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As was pointed out in the Zulip thread, you can have ! ("!any") in argument position today (or in the place of a type parameter, etc).

One of the examples, slightly extended. There were other examples that rely on the coercion properties of the aliased !.

So a lot of these would be a breaking change (or there are multiple !any types I guess, but I don't see the point).

I agree

First, !any is a type and it cannot be "used" or "unused"

Second, "used"/called or "unused"/uncalled is a code, a function. Function "panic" is definitely is called, so it is "used"

Interesting, this example was added, before I add a remark :

  • in Generics it could be used, but as a "result" type only, ... -> T
  • in Arguments type it could be used, but as a "result" type only, ... -> !any

Now this example it totally Ok for T=!any (except function any_in_args())

pub trait Ret {
    type Ty;

impl<T> Ret for fn() -> T {
    type Ty = T;

pub type Any = <fn() -> !any as Ret>::Ty;

pub fn any_in_args2(_: !never) -> Any {

// this is must not compile - Argument cannot have type !any
pub fn any_in_args(_: Any) -> Any {

You are probably thinking of Haskell lazy semantics. Rust is a strict language and there is no concept of a value that has started but hasn't finished calculating. A function is what calculates, not a value of some type. Once you create a value of a type, it has already "finished" being created.

So this distinction is meaningless.

! is also an uninhabited type. If what you mean is that it's impossible to write a Haskell expression that has type Void then it's just false -- here is one:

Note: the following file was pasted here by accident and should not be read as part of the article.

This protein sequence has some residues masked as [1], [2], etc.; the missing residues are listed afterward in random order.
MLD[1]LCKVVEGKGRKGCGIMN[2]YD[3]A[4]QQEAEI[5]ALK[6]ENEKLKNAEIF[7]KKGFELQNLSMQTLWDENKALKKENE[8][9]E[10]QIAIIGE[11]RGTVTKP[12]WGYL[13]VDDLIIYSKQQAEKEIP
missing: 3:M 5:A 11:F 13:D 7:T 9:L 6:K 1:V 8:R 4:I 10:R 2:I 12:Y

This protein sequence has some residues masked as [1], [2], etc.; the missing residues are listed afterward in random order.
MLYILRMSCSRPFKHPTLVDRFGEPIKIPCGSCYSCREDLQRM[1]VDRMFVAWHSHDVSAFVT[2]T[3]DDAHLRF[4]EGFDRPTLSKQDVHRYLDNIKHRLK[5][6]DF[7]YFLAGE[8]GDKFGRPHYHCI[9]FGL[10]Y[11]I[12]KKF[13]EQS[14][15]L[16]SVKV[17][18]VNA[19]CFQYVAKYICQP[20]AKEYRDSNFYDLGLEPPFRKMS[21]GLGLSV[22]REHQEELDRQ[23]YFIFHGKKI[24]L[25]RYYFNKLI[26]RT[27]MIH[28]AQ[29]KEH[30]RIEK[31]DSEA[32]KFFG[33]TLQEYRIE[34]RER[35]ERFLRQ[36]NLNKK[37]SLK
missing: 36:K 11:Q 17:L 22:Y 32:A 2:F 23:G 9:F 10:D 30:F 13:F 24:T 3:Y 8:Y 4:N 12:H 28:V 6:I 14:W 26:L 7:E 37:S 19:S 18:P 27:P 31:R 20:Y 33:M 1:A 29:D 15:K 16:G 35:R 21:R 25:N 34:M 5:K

void :: Void
void = void

You mentioned Rust having <T> ... -> T, why is that not enough and you need this !any?

Overall the proposal seems very lacking of a reasons we may want this split. The linked zulip thread doesn't go into the reasons either.


You think that "bottom"! type is "infinite calculation". Ok. Empty loop is an "infinite calculation".

But panic!() is definitely not an "infinite calculation", and it is not an "bottom"! type, it is "any"! type.

Why do you use "bottom"! instead of "any"! ?

For Rust, for practical purpose I see it is useless to have a "bottom"! type.

I think you misunderstood me. Let's see at function:

fn foo<T>(r: Result<T, !never>) -> T {
    match r {
      Ok (x) => x,
      Err(y) => match y {} // this line is never start to calculate

And for practical purpose, line Err(y) => match y {} is never even start to calculate!

In type theory, the bottom type is a subtype of every other type. In other words, bottom is what you call "any".

In Rust it's a bit different because ! isn't technically a subtype of other types, rather it implicitly coerces to other types, but it's the same idea.


Sure, we could have <T> ... -> T instead of !any, but this breaks backward compatibility, because we must change all expression, which already use !any into:

loop<SomeType> { /*...*/ };
return<SomeType> value;

Because even now now rust has self-contradiction in behavior of never type and never type is still unstable.

I suggest to add simple rules, that do not contradict each other

In rust we do not care if "bottom"! is a part of "any"! or not (spoiler: it is, but we do not care)

And NO, what I call "any" is not a real bottom type, because panic!() is not an "infinite calculations", but halting a program. This only true for empty loop {}.

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The bottom type does not necessarily mean "infinite calculation". A type doesn't describe a calculation at all, types represent sets of values. The bottom type is the empty set of values.

It makes sense for a function that never returns to return bottom.